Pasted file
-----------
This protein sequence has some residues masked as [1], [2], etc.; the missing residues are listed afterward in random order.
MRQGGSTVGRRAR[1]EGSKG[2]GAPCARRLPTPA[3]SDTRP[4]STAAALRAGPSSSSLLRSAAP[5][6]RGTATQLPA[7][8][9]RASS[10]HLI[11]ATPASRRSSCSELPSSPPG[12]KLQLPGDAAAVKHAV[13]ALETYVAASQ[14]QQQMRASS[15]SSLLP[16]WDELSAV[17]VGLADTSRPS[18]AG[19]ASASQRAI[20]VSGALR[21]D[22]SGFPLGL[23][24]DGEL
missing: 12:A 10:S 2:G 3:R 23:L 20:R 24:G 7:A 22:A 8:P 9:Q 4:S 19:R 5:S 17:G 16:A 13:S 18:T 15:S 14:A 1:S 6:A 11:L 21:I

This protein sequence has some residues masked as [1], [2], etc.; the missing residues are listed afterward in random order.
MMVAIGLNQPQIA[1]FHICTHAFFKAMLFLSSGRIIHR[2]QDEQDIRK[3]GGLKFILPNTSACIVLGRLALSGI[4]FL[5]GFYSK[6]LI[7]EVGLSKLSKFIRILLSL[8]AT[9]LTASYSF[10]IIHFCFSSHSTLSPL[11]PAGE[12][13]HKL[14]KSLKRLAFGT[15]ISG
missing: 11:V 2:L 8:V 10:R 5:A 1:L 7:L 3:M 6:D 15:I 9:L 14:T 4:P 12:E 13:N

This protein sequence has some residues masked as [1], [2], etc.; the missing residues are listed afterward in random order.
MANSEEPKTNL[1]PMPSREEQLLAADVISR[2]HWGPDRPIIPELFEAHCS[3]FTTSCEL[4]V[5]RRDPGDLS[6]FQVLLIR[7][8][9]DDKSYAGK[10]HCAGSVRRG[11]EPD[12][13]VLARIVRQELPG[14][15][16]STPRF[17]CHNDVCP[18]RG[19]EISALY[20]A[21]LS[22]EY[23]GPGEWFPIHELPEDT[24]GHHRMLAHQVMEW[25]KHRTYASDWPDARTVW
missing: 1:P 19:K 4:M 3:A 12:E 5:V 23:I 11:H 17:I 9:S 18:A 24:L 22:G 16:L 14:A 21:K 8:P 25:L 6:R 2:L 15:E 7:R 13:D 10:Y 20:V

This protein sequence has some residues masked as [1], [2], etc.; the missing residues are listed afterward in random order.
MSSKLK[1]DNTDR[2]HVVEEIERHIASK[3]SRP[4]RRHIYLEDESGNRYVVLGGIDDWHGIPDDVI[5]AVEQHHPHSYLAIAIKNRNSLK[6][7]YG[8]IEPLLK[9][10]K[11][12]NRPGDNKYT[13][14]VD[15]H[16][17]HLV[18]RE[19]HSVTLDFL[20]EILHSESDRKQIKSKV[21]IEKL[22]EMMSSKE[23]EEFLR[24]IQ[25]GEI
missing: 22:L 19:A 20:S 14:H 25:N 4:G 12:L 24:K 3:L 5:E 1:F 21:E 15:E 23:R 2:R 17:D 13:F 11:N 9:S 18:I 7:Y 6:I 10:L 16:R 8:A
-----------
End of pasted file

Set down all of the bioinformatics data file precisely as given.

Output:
This protein sequence has some residues masked as [1], [2], etc.; the missing residues are listed afterward in random order.
MRQGGSTVGRRAR[1]EGSKG[2]GAPCARRLPTPA[3]SDTRP[4]STAAALRAGPSSSSLLRSAAP[5][6]RGTATQLPA[7][8][9]RASS[10]HLI[11]ATPASRRSSCSELPSSPPG[12]KLQLPGDAAAVKHAV[13]ALETYVAASQ[14]QQQMRASS[15]SSLLP[16]WDELSAV[17]VGLADTSRPS[18]AG[19]ASASQRAI[20]VSGALR[21]D[22]SGFPLGL[23][24]DGEL
missing: 12:A 10:S 2:G 3:R 23:L 20:R 24:G 7:A 22:A 8:P 9:Q 4:S 19:R 5:S 17:G 16:A 13:S 18:T 15:S 14:A 1:S 6:A 11:L 21:I

This protein sequence has some residues masked as [1], [2], etc.; the missing residues are listed afterward in random order.
MMVAIGLNQPQIA[1]FHICTHAFFKAMLFLSSGRIIHR[2]QDEQDIRK[3]GGLKFILPNTSACIVLGRLALSGI[4]FL[5]GFYSK[6]LI[7]EVGLSKLSKFIRILLSL[8]AT[9]LTASYSF[10]IIHFCFSSHSTLSPL[11]PAGE[12][13]HKL[14]KSLKRLAFGT[15]ISG
missing: 11:V 2:L 8:V 10:R 5:A 1:L 7:L 3:M 6:D 15:I 9:L 14:T 4:P 12:E 13:N

This protein sequence has some residues masked as [1], [2], etc.; the missing residues are listed afterward in random order.
MANSEEPKTNL[1]PMPSREEQLLAADVISR[2]HWGPDRPIIPELFEAHCS[3]FTTSCEL[4]V[5]RRDPGDLS[6]FQVLLIR[7][8][9]DDKSYAGK[10]HCAGSVRRG[11]EPD[12][13]VLARIVRQELPG[14][15][16]STPRF[17]CHNDVCP[18]RG[19]EISALY[20]A[21]LS[22]EY[23]GPGEWFPIHELPEDT[24]GHHRMLAHQVMEW[25]KHRTYASDWPDARTVW
missing: 1:P 19:K 4:M 3:A 12:E 5:V 23:I 11:H 17:I 9:S 18:A 24:L 22:G 16:L 14:A 21:K 8:P 25:L 6:R 2:L 15:E 7:R 13:D 10:Y 20:V

This protein sequence has some residues masked as [1], [2], etc.; the missing residues are listed afterward in random order.
MSSKLK[1]DNTDR[2]HVVEEIERHIASK[3]SRP[4]RRHIYLEDESGNRYVVLGGIDDWHGIPDDVI[5]AVEQHHPHSYLAIAIKNRNSLK[6][7]YG[8]IEPLLK[9][10]K[11][12]NRPGDNKYT[13][14]VD[15]H[16][17]HLV[18]RE[19]HSVTLDFL[20]EILHSESDRKQIKSKV[21]IEKL[22]EMMSSKE[23]EEFLR[24]IQ[25]GEI
missing: 22:L 19:A 20:S 14:H 25:N 4:G 12:L 24:K 3:L 5:E 1:F 21:E 15:E 23:R 2:R 17:D 13:F 11:N 9:S 18:I 7:Y 6:I 10:L 16:R 8:A